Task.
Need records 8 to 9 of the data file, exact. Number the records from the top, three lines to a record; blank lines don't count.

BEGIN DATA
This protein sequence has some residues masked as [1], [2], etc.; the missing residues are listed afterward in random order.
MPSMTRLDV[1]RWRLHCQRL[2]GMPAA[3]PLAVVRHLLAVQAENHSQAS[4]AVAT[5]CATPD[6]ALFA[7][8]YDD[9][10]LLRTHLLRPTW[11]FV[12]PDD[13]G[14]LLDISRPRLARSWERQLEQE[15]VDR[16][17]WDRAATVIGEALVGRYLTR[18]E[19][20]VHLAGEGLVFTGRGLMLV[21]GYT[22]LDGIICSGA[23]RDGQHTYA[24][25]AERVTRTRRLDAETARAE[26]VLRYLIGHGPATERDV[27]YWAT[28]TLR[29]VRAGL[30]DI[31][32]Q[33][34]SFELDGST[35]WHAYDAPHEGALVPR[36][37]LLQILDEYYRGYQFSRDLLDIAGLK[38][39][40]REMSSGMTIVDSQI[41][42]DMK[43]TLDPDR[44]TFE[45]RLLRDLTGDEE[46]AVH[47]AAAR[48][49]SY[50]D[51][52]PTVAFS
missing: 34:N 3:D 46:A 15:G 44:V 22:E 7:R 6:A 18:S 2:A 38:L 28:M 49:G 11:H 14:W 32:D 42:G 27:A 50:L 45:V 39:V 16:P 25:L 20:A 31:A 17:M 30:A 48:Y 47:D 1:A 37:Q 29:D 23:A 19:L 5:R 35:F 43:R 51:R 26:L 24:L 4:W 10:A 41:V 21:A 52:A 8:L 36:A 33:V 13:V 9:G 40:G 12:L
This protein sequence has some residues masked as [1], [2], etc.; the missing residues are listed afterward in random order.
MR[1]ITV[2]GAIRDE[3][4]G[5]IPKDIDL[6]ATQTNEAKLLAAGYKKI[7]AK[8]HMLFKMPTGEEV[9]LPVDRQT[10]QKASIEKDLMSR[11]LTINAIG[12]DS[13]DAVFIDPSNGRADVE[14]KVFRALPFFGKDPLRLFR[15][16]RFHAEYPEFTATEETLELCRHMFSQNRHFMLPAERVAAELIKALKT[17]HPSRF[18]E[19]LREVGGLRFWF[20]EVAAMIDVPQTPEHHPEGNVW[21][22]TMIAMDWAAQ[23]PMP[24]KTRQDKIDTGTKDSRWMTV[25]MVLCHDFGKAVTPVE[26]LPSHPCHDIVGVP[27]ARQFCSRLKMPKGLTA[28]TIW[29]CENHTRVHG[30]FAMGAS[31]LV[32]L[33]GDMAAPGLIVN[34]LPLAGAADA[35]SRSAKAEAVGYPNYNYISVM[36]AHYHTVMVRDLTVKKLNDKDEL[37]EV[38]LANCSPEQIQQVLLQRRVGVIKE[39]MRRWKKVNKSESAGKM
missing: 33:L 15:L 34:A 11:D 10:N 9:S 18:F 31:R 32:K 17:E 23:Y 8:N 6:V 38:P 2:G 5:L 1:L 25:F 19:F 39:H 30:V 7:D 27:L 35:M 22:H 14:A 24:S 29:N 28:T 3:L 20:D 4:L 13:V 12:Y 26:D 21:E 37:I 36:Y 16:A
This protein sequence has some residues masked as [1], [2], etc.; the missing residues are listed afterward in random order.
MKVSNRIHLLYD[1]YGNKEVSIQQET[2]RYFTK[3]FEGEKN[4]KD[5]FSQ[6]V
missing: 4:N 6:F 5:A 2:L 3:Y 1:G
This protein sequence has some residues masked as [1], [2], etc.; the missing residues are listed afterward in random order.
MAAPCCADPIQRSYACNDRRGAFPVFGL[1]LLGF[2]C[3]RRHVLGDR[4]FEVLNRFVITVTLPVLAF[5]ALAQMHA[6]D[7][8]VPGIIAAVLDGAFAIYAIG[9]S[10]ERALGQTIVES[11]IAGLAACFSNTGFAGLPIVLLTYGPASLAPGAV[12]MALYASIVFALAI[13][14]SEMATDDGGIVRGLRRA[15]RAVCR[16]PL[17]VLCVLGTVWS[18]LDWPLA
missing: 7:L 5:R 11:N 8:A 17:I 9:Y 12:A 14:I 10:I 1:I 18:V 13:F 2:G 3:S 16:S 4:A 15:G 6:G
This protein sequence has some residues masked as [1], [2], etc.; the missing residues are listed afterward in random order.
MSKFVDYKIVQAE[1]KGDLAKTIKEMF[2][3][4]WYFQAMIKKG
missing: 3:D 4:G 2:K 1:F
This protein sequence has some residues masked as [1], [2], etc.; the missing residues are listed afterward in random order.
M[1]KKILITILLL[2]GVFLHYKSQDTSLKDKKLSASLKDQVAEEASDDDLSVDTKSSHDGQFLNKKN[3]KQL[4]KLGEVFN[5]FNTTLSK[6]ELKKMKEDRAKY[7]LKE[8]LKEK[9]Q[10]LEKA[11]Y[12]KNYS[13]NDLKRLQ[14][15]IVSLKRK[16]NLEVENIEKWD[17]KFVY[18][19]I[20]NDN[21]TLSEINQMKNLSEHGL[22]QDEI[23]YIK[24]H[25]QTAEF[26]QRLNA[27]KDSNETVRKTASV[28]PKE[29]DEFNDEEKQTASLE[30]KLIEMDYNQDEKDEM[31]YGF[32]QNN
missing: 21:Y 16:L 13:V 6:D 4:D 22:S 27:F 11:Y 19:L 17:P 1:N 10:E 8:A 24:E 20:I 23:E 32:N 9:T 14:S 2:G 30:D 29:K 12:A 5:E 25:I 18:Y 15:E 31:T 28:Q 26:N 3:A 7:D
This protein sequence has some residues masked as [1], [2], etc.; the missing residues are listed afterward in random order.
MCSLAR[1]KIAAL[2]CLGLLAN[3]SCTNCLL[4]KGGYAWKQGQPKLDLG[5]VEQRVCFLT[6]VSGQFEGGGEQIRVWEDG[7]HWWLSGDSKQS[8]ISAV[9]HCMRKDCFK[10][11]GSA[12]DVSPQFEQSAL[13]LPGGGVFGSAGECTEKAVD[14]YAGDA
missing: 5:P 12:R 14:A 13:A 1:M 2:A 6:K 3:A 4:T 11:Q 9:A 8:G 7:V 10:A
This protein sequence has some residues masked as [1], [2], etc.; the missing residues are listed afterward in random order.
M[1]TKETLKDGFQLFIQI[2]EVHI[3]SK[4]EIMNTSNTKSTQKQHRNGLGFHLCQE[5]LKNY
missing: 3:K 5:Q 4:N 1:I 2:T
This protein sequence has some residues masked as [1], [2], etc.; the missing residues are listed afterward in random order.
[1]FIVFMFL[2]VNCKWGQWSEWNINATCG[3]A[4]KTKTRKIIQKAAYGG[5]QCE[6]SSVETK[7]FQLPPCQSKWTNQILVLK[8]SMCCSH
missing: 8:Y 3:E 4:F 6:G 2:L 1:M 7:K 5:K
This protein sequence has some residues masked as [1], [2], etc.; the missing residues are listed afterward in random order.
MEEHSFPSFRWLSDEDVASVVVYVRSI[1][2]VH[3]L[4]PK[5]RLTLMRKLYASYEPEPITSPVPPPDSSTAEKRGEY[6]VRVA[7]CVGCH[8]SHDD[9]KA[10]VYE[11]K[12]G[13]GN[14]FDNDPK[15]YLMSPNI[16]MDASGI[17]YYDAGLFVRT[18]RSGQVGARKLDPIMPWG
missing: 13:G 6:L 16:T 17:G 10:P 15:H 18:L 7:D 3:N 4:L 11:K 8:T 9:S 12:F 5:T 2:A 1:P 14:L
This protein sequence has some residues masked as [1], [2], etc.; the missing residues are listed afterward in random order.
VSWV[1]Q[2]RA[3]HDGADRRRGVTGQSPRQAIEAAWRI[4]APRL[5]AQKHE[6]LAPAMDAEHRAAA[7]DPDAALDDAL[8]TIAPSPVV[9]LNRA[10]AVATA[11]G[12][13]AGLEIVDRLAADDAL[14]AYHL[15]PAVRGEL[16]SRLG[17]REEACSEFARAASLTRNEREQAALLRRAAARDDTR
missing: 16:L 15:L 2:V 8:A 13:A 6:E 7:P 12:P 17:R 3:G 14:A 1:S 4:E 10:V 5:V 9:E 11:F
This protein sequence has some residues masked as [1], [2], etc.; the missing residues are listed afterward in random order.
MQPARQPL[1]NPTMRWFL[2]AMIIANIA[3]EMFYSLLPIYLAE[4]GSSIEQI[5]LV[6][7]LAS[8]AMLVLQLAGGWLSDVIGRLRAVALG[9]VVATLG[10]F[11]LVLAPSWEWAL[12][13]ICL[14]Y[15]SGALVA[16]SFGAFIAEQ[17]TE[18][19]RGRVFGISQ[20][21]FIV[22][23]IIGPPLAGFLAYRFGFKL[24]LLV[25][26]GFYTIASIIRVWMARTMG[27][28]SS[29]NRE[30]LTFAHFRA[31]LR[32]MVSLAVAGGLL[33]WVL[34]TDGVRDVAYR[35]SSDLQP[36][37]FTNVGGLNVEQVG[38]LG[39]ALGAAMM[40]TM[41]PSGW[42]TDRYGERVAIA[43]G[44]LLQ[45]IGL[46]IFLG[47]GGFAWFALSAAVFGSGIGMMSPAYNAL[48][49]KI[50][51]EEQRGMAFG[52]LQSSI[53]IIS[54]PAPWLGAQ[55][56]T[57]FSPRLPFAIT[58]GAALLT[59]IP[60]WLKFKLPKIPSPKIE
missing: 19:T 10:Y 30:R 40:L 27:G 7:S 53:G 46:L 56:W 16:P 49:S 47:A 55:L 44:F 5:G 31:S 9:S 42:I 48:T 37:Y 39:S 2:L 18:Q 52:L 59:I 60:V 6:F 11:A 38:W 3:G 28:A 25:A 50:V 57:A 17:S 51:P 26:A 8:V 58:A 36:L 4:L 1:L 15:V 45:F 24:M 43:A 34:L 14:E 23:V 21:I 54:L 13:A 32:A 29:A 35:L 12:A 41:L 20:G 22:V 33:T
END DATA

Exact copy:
This protein sequence has some residues masked as [1], [2], etc.; the missing residues are listed afterward in random order.
M[1]TKETLKDGFQLFIQI[2]EVHI[3]SK[4]EIMNTSNTKSTQKQHRNGLGFHLCQE[5]LKNY
missing: 3:K 5:Q 4:N 1:I 2:T
This protein sequence has some residues masked as [1], [2], etc.; the missing residues are listed afterward in random order.
[1]FIVFMFL[2]VNCKWGQWSEWNINATCG[3]A[4]KTKTRKIIQKAAYGG[5]QCE[6]SSVETK[7]FQLPPCQSKWTNQILVLK[8]SMCCSH
missing: 8:Y 3:E 4:F 6:G 2:L 1:M 7:K 5:K